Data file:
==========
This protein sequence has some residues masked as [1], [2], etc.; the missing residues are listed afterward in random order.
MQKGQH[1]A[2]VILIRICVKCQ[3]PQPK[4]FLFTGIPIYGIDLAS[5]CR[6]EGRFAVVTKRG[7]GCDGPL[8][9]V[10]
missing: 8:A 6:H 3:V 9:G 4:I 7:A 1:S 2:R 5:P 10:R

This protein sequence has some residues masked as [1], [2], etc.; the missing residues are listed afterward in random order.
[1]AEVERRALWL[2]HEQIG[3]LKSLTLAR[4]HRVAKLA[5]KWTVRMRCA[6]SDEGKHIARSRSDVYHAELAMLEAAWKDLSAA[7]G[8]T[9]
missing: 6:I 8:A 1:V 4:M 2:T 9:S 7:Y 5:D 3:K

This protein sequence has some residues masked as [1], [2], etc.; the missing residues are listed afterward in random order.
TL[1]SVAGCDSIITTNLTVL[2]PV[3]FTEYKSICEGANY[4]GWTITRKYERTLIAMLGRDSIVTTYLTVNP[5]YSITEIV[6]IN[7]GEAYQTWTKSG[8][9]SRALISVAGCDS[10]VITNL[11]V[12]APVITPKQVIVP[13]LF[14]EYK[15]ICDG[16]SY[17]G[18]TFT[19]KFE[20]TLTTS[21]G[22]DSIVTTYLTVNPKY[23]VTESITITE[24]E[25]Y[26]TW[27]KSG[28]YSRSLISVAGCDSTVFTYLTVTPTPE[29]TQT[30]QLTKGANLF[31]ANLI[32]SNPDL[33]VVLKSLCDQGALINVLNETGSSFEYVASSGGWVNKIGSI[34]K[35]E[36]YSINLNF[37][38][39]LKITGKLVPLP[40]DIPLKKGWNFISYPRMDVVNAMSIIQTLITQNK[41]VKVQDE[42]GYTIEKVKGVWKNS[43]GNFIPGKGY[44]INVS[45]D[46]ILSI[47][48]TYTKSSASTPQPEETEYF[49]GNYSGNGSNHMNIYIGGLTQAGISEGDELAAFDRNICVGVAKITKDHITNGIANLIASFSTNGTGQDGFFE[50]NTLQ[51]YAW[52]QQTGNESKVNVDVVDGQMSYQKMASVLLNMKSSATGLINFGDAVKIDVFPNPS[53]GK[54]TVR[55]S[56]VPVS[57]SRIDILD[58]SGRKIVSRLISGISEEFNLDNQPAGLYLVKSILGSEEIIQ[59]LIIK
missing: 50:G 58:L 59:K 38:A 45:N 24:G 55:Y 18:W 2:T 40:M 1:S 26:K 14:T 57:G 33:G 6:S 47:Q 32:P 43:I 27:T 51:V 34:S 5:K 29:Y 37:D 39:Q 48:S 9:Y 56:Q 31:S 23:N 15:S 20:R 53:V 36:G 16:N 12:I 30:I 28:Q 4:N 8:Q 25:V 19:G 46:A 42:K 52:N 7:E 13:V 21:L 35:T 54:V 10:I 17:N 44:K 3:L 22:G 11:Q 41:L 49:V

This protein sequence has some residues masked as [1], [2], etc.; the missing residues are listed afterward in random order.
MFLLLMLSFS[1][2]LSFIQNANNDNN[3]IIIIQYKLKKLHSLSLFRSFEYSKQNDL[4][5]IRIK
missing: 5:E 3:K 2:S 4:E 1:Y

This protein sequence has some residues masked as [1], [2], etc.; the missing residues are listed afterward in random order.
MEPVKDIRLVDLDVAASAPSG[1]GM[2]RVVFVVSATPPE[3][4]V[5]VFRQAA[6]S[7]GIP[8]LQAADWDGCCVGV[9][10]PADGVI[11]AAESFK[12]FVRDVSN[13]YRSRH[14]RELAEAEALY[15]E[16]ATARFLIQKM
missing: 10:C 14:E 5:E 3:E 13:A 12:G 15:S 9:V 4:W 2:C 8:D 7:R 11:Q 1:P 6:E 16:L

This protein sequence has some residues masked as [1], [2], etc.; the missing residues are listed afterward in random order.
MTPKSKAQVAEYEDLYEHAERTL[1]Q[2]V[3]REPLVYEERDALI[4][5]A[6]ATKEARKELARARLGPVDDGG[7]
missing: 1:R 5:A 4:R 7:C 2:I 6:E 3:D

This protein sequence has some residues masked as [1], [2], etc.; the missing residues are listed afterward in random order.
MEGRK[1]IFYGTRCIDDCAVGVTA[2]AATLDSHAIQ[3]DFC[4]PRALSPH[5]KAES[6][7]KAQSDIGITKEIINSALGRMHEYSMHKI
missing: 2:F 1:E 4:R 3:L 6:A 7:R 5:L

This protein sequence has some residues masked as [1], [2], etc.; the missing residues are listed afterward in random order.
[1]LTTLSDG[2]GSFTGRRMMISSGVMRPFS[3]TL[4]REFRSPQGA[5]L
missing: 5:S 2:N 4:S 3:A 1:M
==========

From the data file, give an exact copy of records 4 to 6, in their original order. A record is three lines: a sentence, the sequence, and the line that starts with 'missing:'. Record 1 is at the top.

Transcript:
This protein sequence has some residues masked as [1], [2], etc.; the missing residues are listed afterward in random order.
MFLLLMLSFS[1][2]LSFIQNANNDNN[3]IIIIQYKLKKLHSLSLFRSFEYSKQNDL[4][5]IRIK
missing: 5:E 3:K 2:S 4:E 1:Y

This protein sequence has some residues masked as [1], [2], etc.; the missing residues are listed afterward in random order.
MEPVKDIRLVDLDVAASAPSG[1]GM[2]RVVFVVSATPPE[3][4]V[5]VFRQAA[6]S[7]GIP[8]LQAADWDGCCVGV[9][10]PADGVI[11]AAESFK[12]FVRDVSN[13]YRSRH[14]RELAEAEALY[15]E[16]ATARFLIQKM
missing: 10:C 14:E 5:E 3:E 13:A 12:G 15:S 9:V 4:W 2:C 8:D 7:R 11:Q 1:P 6:E 16:L

This protein sequence has some residues masked as [1], [2], etc.; the missing residues are listed afterward in random order.
MTPKSKAQVAEYEDLYEHAERTL[1]Q[2]V[3]REPLVYEERDALI[4][5]A[6]ATKEARKELARARLGPVDDGG[7]
missing: 1:R 5:A 4:R 7:C 2:I 6:E 3:D